Back to working on video synch code:
I am working on a method using <arch/timer.h>
Ive made a small function:

Code:
int dc_get_time( ) {
   
    uint32 s, ms;
   uint64 msec;

   timer_ms_gettime(&s, &ms);
   msec = (((uint64)s) * ((uint64)1000)) + ((uint64)ms);

   return (int)msec;
}


to accurately record how long the entire decode process takes. I am still working on implementing it for frame-rate regulation.

The basic idea of my algorithm for maintaining video frame-rate is simple;
Record start and end time of frame decoding(dt) using dc_get_time().
Compare that time to the required frame rate(fr).
If decode time is less than frame rate, if ( dt < fr ), then thd_sleep ( fr - dt ).
If ( dt > fr ), then skip next frame && thd_sleep( fr - ( dt - fr ) ).
In its most advanced stage it will monitor current frame number and overall decode time to be most precise.


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PostPosted: Tue Mar 01, 2011 7:25 am 
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Joined: Sat Dec 01, 2007 7:51 am
Posts: 295
PH3NOM wrote:
LibMPEG2 only handles mpeg1/mpeg2 video; it requires another library for audio decoding.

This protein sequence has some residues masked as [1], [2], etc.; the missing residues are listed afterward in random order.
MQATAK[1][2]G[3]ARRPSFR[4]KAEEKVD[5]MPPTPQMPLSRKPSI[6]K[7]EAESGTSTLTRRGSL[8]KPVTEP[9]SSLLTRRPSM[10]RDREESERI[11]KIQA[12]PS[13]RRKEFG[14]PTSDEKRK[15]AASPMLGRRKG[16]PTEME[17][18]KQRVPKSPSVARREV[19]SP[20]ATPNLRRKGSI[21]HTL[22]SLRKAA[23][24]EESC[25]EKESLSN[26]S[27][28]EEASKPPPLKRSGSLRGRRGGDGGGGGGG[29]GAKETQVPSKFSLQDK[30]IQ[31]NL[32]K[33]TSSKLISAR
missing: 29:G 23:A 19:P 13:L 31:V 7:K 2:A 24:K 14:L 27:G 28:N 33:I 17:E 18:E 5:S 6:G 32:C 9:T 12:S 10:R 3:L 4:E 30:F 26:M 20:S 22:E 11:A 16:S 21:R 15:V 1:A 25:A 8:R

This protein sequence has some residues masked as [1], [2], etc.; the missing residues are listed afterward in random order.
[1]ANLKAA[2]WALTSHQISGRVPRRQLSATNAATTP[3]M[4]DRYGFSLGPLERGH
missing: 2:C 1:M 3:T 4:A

I havnt spent much time with LibMPEG2; the source code I uploaded only supports decoding .m1v/.m2v elementary video streams on Dreamcast.

All of the source I have looked at for Dreamcast divx players are actually based on FFMPEG.
"XviD-DC", the player im working on is based on LibXviD which is much simpler and more efficient.
It also supports all/current versions of the xvid/divx codec.

To give an idea of XviD-DC current speed:
A test clip 94 seconds ( tv show "Always sunny in Philadelphia")
Video: DivX @ 480x272(1:1 PAR = 480x272 DAR) , 1Mbps, 23.97fps
Audio: MP3 @ 48kHz, 2ch stereo, 128kbps
Decode completed in 89 seconds.

Video: DivX @ 448x304 (16:9 PAR = 540x304 DAR), 1Mbps, 23.97fps
Audio: MP3 @ 48kHz, 2ch stereo, 128kbps
Decode completed in 91 seconds.

Back to working on video synch code:
I am working on a method using <arch/timer.h>
Ive made a small function:

Code:
int dc_get_time( ) {
   
    uint32 s, ms;
   uint64 msec;

   timer_ms_gettime(&s, &ms);
   msec = (((uint64)s) * ((uint64)1000)) + ((uint64)ms);

   return (int)msec;
}


to accurately record how long the entire decode process takes. I am still working on implementing it for frame-rate regulation.

The basic idea of my algorithm for maintaining video frame-rate is simple;
Record start and end time of frame decoding(dt) using dc_get_time().
Compare that time to the required frame rate(fr).
If decode time is less than frame rate, if ( dt < fr ), then thd_sleep ( fr - dt ).
If ( dt > fr ), then skip next frame && thd_sleep( fr - ( dt - fr ) ).
In its most advanced stage it will monitor current frame number and overall decode time to be most precise.


Impressive, so the average fps will be around 24.
That's more or less what I get when playing regular xvids on my pc with a little less resolution.

That's way better than the mpeg libs used in the official sdks 10 years ago, which had less resolution, less fps and overall worse quality.